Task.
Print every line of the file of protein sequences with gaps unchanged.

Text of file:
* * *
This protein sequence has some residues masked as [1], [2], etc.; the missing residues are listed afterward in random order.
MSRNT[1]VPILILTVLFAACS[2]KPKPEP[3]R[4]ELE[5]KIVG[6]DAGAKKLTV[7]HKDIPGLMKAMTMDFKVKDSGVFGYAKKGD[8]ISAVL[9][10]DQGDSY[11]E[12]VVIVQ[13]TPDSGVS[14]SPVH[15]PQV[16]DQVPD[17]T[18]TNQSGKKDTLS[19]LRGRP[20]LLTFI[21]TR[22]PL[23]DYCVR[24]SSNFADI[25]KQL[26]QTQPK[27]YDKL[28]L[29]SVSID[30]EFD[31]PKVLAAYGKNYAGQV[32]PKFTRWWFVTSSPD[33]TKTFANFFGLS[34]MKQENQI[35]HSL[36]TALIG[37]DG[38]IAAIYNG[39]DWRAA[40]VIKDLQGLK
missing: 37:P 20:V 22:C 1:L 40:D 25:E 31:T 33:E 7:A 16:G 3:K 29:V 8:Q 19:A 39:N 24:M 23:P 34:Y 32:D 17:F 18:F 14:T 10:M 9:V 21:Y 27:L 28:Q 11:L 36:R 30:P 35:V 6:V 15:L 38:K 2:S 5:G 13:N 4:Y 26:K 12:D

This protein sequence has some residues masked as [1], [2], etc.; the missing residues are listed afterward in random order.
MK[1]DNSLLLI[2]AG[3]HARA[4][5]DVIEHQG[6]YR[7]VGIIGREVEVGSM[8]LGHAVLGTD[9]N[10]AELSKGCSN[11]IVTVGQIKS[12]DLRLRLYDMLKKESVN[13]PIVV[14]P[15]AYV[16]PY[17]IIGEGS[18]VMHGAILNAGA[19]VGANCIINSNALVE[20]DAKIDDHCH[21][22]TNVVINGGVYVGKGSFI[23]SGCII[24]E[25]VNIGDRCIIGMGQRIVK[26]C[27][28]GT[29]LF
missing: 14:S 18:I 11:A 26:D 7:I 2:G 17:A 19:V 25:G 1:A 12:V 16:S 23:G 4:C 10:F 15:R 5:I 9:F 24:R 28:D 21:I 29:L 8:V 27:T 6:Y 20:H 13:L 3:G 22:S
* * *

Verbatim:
This protein sequence has some residues masked as [1], [2], etc.; the missing residues are listed afterward in random order.
MSRNT[1]VPILILTVLFAACS[2]KPKPEP[3]R[4]ELE[5]KIVG[6]DAGAKKLTV[7]HKDIPGLMKAMTMDFKVKDSGVFGYAKKGD[8]ISAVL[9][10]DQGDSY[11]E[12]VVIVQ[13]TPDSGVS[14]SPVH[15]PQV[16]DQVPD[17]T[18]TNQSGKKDTLS[19]LRGRP[20]LLTFI[21]TR[22]PL[23]DYCVR[24]SSNFADI[25]KQL[26]QTQPK[27]YDKL[28]L[29]SVSID[30]EFD[31]PKVLAAYGKNYAGQV[32]PKFTRWWFVTSSPD[33]TKTFANFFGLS[34]MKQENQI[35]HSL[36]TALIG[37]DG[38]IAAIYNG[39]DWRAA[40]VIKDLQGLK
missing: 37:P 20:V 22:C 1:L 40:D 25:E 31:T 33:E 7:A 16:G 3:K 29:V 8:Q 19:A 39:N 24:M 23:P 34:Y 32:D 17:F 18:F 14:T 10:M 9:V 21:Y 27:L 28:Q 11:L 36:R 30:P 35:V 6:V 15:L 38:K 2:S 5:G 13:N 4:Y 26:K 12:D

This protein sequence has some residues masked as [1], [2], etc.; the missing residues are listed afterward in random order.
MK[1]DNSLLLI[2]AG[3]HARA[4][5]DVIEHQG[6]YR[7]VGIIGREVEVGSM[8]LGHAVLGTD[9]N[10]AELSKGCSN[11]IVTVGQIKS[12]DLRLRLYDMLKKESVN[13]PIVV[14]P[15]AYV[16]PY[17]IIGEGS[18]VMHGAILNAGA[19]VGANCIINSNALVE[20]DAKIDDHCH[21][22]TNVVINGGVYVGKGSFI[23]SGCII[24]E[25]VNIGDRCIIGMGQRIVK[26]C[27][28]GT[29]LF
missing: 14:S 18:I 11:A 26:D 7:I 2:G 17:A 19:V 25:G 1:A 12:V 16:S 23:G 4:C 10:F 15:R 5:I 9:F 24:R 28:D 21:I 29:L 8:V 27:T 6:Y 20:H 13:L 3:G 22:S